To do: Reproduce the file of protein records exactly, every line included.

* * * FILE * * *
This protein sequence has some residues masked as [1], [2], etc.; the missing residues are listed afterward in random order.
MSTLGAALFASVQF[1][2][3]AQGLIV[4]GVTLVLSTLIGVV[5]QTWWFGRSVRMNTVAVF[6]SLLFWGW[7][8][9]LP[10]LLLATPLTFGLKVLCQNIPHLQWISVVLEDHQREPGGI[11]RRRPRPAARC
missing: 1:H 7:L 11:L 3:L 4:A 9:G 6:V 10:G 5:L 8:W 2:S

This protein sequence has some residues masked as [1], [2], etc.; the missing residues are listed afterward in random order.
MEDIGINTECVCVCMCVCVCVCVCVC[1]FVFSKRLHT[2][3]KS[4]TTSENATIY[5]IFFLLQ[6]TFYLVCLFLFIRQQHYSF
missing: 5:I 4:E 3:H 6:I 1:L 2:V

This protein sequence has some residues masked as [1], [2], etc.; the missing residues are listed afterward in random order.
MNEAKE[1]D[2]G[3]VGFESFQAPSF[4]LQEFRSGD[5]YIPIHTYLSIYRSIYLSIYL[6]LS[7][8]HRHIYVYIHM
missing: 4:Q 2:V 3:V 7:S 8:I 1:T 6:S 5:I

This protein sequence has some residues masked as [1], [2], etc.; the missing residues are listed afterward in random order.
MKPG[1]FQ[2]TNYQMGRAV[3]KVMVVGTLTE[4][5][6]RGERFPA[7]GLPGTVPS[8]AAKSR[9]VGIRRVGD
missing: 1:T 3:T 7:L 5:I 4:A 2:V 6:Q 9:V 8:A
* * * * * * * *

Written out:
This protein sequence has some residues masked as [1], [2], etc.; the missing residues are listed afterward in random order.
MSTLGAALFASVQF[1][2][3]AQGLIV[4]GVTLVLSTLIGVV[5]QTWWFGRSVRMNTVAVF[6]SLLFWGW[7][8][9]LP[10]LLLATPLTFGLKVLCQNIPHLQWISVVLEDHQREPGGI[11]RRRPRPAARC
missing: 1:H 7:L 11:L 3:L 4:A 9:G 6:V 10:G 5:L 8:W 2:S

This protein sequence has some residues masked as [1], [2], etc.; the missing residues are listed afterward in random order.
MEDIGINTECVCVCMCVCVCVCVCVC[1]FVFSKRLHT[2][3]KS[4]TTSENATIY[5]IFFLLQ[6]TFYLVCLFLFIRQQHYSF
missing: 5:I 4:E 3:H 6:I 1:L 2:V

This protein sequence has some residues masked as [1], [2], etc.; the missing residues are listed afterward in random order.
MNEAKE[1]D[2]G[3]VGFESFQAPSF[4]LQEFRSGD[5]YIPIHTYLSIYRSIYLSIYL[6]LS[7][8]HRHIYVYIHM
missing: 4:Q 2:V 3:V 7:S 8:I 1:T 6:S 5:I

This protein sequence has some residues masked as [1], [2], etc.; the missing residues are listed afterward in random order.
MKPG[1]FQ[2]TNYQMGRAV[3]KVMVVGTLTE[4][5][6]RGERFPA[7]GLPGTVPS[8]AAKSR[9]VGIRRVGD
missing: 1:T 3:T 7:L 5:I 4:A 2:V 6:Q 9:V 8:A